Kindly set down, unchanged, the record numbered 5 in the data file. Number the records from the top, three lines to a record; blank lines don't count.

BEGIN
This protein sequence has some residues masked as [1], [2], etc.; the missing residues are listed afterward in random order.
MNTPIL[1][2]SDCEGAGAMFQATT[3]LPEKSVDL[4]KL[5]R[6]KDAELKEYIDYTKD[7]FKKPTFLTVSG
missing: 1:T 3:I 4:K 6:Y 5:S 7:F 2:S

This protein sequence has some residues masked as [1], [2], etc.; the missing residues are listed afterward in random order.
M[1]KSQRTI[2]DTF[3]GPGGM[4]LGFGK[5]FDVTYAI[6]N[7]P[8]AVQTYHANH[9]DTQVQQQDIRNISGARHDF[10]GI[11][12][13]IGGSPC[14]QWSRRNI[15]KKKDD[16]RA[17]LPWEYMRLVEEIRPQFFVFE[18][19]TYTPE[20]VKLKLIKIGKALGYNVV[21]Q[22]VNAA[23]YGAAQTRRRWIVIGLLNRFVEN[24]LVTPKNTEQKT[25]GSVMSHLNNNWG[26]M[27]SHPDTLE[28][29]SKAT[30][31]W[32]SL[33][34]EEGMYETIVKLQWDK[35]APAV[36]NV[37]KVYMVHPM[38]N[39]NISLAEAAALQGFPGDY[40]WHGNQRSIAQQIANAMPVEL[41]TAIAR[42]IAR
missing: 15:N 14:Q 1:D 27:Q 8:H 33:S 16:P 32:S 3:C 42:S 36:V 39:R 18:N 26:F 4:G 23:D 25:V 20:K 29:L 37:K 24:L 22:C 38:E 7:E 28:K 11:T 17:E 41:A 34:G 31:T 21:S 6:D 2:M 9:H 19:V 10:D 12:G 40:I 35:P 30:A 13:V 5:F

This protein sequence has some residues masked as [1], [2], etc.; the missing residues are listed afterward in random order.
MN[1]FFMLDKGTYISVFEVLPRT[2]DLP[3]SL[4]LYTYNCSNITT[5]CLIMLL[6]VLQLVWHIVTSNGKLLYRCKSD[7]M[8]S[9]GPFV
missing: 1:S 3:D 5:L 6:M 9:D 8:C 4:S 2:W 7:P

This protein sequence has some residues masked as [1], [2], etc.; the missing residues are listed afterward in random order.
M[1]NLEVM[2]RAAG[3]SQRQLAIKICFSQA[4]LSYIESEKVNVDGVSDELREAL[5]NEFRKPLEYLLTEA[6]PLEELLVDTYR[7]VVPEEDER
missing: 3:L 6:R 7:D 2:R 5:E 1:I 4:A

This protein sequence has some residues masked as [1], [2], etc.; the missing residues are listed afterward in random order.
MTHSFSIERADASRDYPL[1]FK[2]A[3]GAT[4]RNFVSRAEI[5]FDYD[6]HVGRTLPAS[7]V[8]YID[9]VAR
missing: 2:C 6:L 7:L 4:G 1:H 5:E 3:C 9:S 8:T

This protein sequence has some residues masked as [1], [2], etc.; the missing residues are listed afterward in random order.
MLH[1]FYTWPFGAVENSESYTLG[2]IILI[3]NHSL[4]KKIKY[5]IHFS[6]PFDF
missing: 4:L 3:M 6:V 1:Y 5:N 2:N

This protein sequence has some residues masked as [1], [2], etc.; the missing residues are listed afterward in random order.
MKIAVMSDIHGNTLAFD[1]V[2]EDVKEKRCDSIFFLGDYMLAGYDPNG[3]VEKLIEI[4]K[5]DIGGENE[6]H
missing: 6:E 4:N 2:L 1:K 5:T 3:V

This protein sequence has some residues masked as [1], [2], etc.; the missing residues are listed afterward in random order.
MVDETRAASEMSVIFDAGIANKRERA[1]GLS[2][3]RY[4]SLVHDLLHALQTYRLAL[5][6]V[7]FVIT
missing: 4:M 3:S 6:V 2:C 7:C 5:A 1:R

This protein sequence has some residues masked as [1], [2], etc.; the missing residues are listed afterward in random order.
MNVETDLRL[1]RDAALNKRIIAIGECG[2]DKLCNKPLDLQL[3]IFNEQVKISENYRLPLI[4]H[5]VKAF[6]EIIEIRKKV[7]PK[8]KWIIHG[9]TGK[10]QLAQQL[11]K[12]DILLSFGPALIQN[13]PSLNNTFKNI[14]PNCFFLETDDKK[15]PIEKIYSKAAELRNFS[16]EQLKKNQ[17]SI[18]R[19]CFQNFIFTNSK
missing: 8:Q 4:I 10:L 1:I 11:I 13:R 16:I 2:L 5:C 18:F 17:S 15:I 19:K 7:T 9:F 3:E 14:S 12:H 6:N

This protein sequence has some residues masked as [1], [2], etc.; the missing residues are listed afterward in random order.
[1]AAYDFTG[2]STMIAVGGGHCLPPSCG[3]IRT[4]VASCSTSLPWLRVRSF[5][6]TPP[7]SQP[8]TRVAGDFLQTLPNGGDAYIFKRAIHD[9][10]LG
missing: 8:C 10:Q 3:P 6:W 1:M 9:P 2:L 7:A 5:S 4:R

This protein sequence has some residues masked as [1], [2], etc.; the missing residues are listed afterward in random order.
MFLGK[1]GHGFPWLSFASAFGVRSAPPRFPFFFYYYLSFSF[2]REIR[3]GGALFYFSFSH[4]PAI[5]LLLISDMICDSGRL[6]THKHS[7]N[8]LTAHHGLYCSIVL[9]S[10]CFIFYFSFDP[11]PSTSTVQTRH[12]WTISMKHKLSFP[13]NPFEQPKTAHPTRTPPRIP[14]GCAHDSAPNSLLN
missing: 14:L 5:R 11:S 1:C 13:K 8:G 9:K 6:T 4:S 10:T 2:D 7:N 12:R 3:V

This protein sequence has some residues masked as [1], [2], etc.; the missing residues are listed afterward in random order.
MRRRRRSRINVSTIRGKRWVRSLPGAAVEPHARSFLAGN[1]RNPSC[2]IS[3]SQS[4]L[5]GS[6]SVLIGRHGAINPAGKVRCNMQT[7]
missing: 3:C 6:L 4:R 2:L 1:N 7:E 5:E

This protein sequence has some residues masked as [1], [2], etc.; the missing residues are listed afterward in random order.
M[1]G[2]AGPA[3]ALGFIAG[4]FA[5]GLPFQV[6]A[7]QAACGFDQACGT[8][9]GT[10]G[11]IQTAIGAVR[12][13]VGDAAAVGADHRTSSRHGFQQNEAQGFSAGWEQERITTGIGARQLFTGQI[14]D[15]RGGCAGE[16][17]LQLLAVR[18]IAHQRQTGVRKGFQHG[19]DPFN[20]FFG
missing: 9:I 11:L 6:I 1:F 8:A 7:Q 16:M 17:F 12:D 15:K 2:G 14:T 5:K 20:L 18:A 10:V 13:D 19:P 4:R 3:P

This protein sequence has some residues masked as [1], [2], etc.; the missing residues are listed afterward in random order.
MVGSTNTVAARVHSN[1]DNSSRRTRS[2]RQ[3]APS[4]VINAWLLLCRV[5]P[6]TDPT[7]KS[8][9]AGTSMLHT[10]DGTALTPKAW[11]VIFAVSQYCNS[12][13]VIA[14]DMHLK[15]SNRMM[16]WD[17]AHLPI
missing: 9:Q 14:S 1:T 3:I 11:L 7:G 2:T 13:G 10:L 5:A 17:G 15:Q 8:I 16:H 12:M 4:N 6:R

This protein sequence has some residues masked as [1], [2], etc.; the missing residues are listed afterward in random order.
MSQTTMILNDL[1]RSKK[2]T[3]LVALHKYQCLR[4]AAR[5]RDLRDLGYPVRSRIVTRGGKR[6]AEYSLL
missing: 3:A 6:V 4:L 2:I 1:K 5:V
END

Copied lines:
This protein sequence has some residues masked as [1], [2], etc.; the missing residues are listed afterward in random order.
MTHSFSIERADASRDYPL[1]FK[2]A[3]GAT[4]RNFVSRAEI[5]FDYD[6]HVGRTLPAS[7]V[8]YID[9]VAR
missing: 2:C 6:L 7:L 4:G 1:H 5:E 3:C 9:S 8:T